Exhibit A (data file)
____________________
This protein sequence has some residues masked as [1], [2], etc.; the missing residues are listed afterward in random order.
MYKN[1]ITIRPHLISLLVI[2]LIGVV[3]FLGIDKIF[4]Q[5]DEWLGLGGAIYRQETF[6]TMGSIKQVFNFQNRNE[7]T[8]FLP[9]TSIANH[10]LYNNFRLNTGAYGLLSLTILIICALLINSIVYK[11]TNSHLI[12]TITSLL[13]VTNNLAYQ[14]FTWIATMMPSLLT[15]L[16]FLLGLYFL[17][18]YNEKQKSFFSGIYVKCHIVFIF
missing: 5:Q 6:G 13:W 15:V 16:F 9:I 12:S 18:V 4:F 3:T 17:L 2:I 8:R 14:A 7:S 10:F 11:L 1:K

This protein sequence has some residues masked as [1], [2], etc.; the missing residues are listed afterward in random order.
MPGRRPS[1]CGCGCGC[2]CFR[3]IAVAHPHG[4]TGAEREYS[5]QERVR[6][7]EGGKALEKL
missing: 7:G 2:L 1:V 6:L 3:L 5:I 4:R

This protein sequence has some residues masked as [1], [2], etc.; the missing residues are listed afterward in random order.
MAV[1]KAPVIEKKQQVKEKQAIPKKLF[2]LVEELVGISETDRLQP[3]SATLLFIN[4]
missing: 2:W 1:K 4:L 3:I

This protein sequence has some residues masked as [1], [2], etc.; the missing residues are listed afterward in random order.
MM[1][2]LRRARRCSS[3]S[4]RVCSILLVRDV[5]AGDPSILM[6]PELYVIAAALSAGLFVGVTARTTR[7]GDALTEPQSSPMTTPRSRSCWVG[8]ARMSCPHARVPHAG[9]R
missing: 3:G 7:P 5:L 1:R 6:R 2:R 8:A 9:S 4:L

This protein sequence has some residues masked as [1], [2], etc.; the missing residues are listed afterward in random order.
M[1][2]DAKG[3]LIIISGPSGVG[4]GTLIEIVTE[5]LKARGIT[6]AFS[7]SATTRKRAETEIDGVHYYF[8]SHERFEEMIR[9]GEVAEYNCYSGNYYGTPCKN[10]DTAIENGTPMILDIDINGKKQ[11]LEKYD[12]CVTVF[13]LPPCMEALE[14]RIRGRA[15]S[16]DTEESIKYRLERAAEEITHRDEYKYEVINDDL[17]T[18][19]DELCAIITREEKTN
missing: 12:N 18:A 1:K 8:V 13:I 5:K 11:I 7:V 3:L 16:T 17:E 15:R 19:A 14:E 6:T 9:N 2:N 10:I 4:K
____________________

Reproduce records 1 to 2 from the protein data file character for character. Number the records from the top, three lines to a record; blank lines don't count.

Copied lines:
This protein sequence has some residues masked as [1], [2], etc.; the missing residues are listed afterward in random order.
MYKN[1]ITIRPHLISLLVI[2]LIGVV[3]FLGIDKIF[4]Q[5]DEWLGLGGAIYRQETF[6]TMGSIKQVFNFQNRNE[7]T[8]FLP[9]TSIANH[10]LYNNFRLNTGAYGLLSLTILIICALLINSIVYK[11]TNSHLI[12]TITSLL[13]VTNNLAYQ[14]FTWIATMMPSLLT[15]L[16]FLLGLYFL[17][18]YNEKQKSFFSGIYVKCHIVFIF
missing: 5:Q 6:G 13:W 15:V 16:F 9:I 12:S 18:V 4:F 3:T 17:L 2:I 8:R 14:A 7:S 10:F 11:L 1:K

This protein sequence has some residues masked as [1], [2], etc.; the missing residues are listed afterward in random order.
MPGRRPS[1]CGCGCGC[2]CFR[3]IAVAHPHG[4]TGAEREYS[5]QERVR[6][7]EGGKALEKL
missing: 7:G 2:L 1:V 6:L 3:L 5:I 4:R